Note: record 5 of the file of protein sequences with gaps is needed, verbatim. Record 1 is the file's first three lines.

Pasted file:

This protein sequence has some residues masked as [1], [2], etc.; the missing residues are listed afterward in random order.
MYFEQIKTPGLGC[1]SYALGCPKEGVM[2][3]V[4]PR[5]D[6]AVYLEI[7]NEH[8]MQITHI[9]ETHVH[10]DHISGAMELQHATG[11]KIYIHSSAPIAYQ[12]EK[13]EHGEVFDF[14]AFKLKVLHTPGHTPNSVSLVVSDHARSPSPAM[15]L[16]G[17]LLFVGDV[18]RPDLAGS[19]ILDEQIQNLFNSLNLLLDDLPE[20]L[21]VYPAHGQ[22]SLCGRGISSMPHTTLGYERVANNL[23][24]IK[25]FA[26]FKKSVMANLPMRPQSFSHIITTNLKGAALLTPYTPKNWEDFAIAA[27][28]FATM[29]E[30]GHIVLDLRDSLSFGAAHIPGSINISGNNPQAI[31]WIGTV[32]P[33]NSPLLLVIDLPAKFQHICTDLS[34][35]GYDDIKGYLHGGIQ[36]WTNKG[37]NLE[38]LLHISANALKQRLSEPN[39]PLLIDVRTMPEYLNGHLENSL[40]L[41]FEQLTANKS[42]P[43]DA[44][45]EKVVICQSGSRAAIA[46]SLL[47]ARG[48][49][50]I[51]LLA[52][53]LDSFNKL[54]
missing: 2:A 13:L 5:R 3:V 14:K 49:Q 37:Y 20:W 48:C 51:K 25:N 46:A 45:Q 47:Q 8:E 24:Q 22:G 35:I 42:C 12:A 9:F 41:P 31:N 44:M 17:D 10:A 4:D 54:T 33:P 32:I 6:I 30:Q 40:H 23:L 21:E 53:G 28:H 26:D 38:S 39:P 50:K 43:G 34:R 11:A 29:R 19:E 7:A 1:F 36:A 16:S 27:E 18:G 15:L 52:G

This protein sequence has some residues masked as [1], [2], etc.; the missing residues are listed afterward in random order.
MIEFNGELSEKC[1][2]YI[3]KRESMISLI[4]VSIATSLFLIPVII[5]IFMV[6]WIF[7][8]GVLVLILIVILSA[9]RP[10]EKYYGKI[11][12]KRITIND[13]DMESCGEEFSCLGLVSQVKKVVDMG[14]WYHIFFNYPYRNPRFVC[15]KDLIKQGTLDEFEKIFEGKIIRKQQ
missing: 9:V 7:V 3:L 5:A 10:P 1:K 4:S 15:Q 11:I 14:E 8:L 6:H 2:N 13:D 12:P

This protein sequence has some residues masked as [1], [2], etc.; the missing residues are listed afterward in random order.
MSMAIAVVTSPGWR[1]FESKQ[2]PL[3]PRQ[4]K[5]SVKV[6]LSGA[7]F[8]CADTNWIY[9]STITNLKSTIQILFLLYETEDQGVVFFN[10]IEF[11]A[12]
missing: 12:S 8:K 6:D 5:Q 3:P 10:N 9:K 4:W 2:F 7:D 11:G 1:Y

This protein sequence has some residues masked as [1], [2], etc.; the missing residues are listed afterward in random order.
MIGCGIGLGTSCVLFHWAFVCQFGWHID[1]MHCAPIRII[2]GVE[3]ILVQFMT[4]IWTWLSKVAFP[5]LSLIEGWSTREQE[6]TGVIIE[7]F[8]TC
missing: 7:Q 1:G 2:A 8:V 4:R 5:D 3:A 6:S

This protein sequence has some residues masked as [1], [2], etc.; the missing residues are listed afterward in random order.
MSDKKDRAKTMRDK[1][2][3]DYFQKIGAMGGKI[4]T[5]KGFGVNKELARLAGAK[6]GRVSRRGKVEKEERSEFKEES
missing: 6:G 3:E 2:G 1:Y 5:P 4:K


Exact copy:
This protein sequence has some residues masked as [1], [2], etc.; the missing residues are listed afterward in random order.
MSDKKDRAKTMRDK[1][2][3]DYFQKIGAMGGKI[4]T[5]KGFGVNKELARLAGAK[6]GRVSRRGKVEKEERSEFKEES
missing: 6:G 3:E 2:G 1:Y 5:P 4:K